Neo-Nazi thugs young and uneducated

Neo-Nazi delinquents are mostly young people with low levels of educational achievement, a new report shows.

The study, from the Berlin office for the protection of the constitution, said most attacks were not planned. Ehrhart Körting (SPD), Berlin senator for the interior, presented the study on Thursday:

“The avoidance of rightwing violence and the development of preventative and intervening measures remains a task for all of society,” Ehrhart told the Berliner Zeitung.

The study included 300 young people between the ages of 15 and 24 who have committed violent crimes with far-right associations.

The researchers focused on the sequence of events involved in the crimes, the location of the crimes and other distinctive features of the crimes and the people who committed them such as where the delinquents lived, their age, their education and criminal record.

Most crimes committed by rightwing extremists are carried out near where the delinquents live and usually take place where groups of neo-Nazi youth meet. This study was a follow-up of previous studies on rightwing violence conducted in 1998 and 2003.


German police probe fatal knife attack on schoolgirl

Police were on Tuesday investigating a motive behind the fatal stabbing of a 14-year-old girl on her way to school in Baden-Württemberg in a case that made national headlines.

German police probe fatal knife attack on schoolgirl

According to police, a 27-year-old man attacked two girls on the street with a knife as they walked to school Monday morning in the small town of Illerkirchberg near Ulm.

The victim, a German girl with a Turkish family background, was revived at the scene but later died in hospital, police said.

A 13-year-old girl was also hurt in the incident but did not suffer
life-threatening injuries.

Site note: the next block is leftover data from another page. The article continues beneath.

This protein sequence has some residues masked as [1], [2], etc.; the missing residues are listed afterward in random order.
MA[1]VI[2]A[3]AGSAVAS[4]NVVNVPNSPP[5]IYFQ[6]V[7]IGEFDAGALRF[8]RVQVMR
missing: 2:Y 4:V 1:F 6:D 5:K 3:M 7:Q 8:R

Police apprehended the suspect at “nearby asylum seekers’ accommodation”, they said.

The alleged aggressor was injured when he was stopped by police and was taken to receive medical treatment. He was currently being held in hospital under guard.

Google Maps shows the town of Illerkirchberg, which has a little over 5,000 residents, and sits on the border with Bavaria.

“We will fully investigate this terrible act,” announced Thomas Strobl, Baden-Württemberg’s Interior Minister on Monday. “We are deeply affected…when the life of an innocent child is so brutally taken.”

The crime has taken on a political dimension because the suspect is an asylum seeker from Eritrea. Several politicians from Germany’s far-right Alternative for Germany (AfD) used the crime to question the country’s immigration policies. 

In the statement, a police spokesperson asked people “not to harbour general suspicions against strangers, or asylum seekers in general, or to encourage or support such suspicions.”

She said she was aware “that events of this kind stir up fears and emotions.”

The Turkish ambassador to Germany, Ahmet Basar Sen, was set to visit the scene of the crime Tuesday with  Strobl, and the mayor of Illerkirchberg.

“I mourn the girl who was killed and sincerely hope that the injured girl will recover,” Federal Interior Minister Nancy Faeser posted on Twitter Monday.

“The police are urgently investigating the background” of the attack, she said.